In the Iraq and Afghanistan wars, dogs were trained primarily in explosive detection roles, helping American and allied forces to avoid IEDs and mines. They were also used on assault teams with special operators. One famous dog from these battles is Cairo, who was a member of the Navy Seal assault team that went to kill/capture Osama Bin Laden in 2011. Cairo was a finely-tuned, 70-pound Belgian Malinois. His primary role was to search out hidden passages, enemies, and weapons. Cairo was first deployed in June 2009. During a nighttime raid, Cairo and his team were clearing a house. He sniffed out a child that was hidden under a pile of clothes, and then later in the raid attacked an enemy biting him in the arm.
During another mission on June 30, 2009, Cairo and his Seal’s team were engaged against several heavily-armed insurgents. Cairo went in for the attack, where he was wounded multiple times, once in the chest and once in the front leg. He would recover and go into a semi-retirement until being called back to action for the March 2011 raid. Like other dogs in this article, Cairo was passed over for a Silver Star due to military policy. Cairo passed away on April 2, 2015 after serving as a therapy dog for his former military handler, who was suffering from severe PTSD from his time serving in the Navy Seals. Cairo for his role in the capture of Osama Bin Laden quickly became famous in the media and even has several books written about him and his handler.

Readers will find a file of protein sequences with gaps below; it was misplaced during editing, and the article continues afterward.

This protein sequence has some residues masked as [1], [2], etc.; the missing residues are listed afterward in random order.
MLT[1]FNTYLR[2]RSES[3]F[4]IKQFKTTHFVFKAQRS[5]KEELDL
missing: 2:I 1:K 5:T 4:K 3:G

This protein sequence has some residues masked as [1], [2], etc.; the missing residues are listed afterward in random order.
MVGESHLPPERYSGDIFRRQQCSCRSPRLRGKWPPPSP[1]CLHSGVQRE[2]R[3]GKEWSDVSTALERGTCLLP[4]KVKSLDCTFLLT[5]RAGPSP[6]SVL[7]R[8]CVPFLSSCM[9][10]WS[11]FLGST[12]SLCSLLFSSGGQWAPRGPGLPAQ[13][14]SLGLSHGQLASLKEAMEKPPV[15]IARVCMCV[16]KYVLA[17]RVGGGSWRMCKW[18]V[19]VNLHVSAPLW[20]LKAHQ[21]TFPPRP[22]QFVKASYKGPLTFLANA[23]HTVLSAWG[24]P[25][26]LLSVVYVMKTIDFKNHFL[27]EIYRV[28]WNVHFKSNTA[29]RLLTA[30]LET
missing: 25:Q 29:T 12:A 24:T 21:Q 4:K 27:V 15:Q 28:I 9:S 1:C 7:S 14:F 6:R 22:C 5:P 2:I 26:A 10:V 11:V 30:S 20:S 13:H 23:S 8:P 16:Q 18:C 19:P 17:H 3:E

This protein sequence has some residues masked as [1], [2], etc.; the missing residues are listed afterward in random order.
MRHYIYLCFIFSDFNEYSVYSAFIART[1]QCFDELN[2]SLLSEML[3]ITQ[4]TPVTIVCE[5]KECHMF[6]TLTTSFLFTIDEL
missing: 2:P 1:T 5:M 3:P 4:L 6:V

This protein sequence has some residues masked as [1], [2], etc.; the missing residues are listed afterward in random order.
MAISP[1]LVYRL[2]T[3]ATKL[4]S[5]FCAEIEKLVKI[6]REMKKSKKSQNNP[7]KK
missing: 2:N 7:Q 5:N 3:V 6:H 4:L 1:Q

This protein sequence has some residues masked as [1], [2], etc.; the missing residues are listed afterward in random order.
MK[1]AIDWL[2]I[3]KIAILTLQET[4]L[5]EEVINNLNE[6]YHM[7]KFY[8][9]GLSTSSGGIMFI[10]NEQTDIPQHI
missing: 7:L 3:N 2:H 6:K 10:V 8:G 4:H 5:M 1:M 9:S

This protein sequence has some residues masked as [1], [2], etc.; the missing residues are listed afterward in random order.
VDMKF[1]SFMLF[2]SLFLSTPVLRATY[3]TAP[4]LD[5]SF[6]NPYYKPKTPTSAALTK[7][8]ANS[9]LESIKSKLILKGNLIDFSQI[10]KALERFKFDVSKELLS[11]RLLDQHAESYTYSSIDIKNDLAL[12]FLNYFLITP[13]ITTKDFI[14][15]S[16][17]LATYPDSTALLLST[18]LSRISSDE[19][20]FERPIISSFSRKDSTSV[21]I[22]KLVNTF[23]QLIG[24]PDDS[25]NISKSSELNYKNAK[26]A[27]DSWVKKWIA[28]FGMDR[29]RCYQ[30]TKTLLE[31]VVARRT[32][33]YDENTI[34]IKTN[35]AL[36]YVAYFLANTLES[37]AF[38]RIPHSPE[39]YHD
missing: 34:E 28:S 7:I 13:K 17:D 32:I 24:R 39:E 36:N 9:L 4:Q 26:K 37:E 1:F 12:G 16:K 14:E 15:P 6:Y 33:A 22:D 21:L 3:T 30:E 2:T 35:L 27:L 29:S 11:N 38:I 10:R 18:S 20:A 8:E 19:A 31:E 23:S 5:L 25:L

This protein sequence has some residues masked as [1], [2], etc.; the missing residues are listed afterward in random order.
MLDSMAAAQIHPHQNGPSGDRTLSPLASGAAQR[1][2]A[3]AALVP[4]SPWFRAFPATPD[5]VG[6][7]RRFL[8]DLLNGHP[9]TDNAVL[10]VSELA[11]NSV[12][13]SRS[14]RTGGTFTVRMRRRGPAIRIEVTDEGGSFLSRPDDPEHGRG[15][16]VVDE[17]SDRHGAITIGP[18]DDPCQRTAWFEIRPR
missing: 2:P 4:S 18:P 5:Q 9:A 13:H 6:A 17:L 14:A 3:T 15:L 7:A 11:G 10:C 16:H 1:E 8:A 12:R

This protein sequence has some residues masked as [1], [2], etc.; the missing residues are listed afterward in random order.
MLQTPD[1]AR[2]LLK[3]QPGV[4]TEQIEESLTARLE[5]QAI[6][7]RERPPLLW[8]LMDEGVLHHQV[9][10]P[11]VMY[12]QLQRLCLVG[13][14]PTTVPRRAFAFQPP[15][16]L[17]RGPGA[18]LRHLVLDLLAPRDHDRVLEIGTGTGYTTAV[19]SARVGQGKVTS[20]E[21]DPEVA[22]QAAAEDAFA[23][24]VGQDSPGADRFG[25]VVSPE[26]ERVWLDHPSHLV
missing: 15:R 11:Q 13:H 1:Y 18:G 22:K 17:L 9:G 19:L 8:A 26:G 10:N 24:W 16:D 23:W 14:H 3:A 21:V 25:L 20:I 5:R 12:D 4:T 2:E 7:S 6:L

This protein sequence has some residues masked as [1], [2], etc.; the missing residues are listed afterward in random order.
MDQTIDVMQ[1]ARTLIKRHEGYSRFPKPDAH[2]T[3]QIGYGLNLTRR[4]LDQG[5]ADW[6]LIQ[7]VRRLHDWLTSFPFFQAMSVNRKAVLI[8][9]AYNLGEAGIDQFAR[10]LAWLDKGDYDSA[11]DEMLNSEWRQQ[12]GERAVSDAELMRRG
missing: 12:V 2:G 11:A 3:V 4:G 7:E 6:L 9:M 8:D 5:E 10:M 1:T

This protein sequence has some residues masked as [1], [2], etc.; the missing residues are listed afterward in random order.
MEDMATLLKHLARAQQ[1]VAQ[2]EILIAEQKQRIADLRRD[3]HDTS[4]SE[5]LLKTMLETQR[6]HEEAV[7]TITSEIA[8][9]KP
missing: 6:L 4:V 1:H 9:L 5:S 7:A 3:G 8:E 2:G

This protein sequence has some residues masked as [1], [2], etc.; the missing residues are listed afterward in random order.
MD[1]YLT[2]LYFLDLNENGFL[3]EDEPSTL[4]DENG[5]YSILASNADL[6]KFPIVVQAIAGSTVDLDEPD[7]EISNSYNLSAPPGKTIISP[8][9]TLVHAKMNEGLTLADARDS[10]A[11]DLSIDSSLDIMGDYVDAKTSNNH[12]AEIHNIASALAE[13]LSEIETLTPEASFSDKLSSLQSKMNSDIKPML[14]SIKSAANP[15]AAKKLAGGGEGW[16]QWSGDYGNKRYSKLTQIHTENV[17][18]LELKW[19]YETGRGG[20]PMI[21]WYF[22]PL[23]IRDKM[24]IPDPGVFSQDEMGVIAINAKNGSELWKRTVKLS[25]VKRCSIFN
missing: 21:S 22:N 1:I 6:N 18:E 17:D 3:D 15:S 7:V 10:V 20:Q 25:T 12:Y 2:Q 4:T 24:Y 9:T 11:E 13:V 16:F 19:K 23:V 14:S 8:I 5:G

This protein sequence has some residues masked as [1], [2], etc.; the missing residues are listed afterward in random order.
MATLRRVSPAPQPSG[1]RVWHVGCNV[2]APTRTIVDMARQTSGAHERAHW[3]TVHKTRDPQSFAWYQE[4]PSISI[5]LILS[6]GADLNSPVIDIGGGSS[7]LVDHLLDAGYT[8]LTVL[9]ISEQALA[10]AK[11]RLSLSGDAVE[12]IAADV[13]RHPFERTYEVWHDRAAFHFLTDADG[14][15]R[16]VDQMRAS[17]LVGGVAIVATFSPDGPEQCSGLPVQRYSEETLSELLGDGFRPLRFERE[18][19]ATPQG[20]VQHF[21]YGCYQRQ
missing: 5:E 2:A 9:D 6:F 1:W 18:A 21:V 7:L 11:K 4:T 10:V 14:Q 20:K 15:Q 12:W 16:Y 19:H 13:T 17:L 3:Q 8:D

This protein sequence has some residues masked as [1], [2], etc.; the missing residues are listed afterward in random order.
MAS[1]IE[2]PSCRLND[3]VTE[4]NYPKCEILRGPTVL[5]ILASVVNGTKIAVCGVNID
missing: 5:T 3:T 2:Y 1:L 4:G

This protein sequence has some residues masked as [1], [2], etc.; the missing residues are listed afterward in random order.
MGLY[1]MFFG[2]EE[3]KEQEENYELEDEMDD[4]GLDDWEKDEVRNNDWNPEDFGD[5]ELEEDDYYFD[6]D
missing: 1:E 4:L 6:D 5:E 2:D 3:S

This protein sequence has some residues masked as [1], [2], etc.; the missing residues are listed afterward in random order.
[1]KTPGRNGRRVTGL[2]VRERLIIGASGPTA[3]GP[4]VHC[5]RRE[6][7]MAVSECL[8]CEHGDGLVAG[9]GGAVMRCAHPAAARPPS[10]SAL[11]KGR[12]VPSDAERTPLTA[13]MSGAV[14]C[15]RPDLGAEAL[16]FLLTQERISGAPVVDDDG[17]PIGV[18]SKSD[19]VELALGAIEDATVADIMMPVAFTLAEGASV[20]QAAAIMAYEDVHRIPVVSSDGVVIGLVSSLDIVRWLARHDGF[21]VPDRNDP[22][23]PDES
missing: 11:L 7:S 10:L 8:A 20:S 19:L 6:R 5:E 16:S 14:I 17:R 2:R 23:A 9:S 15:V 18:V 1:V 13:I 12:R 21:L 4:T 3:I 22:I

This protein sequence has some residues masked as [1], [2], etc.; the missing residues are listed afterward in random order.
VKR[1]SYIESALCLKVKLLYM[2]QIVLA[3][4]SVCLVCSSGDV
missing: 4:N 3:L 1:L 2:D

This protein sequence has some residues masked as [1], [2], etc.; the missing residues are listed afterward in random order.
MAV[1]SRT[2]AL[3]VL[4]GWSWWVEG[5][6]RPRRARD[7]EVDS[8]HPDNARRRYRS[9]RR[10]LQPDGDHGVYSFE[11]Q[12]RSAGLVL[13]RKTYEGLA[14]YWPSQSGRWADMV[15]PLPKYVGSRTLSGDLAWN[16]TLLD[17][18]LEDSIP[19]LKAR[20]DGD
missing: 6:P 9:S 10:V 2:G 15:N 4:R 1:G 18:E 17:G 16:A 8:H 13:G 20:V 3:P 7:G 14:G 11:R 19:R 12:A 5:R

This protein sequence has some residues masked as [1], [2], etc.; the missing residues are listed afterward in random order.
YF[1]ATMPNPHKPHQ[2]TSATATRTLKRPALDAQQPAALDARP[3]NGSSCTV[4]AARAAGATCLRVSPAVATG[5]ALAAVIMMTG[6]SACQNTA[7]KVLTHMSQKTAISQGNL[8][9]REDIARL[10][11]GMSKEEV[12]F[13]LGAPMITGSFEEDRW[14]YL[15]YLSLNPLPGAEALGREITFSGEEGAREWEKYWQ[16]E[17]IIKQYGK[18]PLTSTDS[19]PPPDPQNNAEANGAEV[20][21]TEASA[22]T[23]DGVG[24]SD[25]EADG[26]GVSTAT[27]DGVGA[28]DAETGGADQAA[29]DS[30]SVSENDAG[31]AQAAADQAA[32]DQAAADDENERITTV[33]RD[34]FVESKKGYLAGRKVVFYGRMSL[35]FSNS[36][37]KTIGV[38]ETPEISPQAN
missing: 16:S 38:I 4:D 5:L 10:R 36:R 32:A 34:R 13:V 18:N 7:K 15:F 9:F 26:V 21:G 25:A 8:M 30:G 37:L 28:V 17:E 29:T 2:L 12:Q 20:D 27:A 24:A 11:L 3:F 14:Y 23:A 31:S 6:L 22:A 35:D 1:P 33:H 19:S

Lion Country Supply would like to give our thanks to both canine and human military veterans for their sacrifices for our nation. Thank you for reading.
- Michael Cassatt, LCS Director of Marketing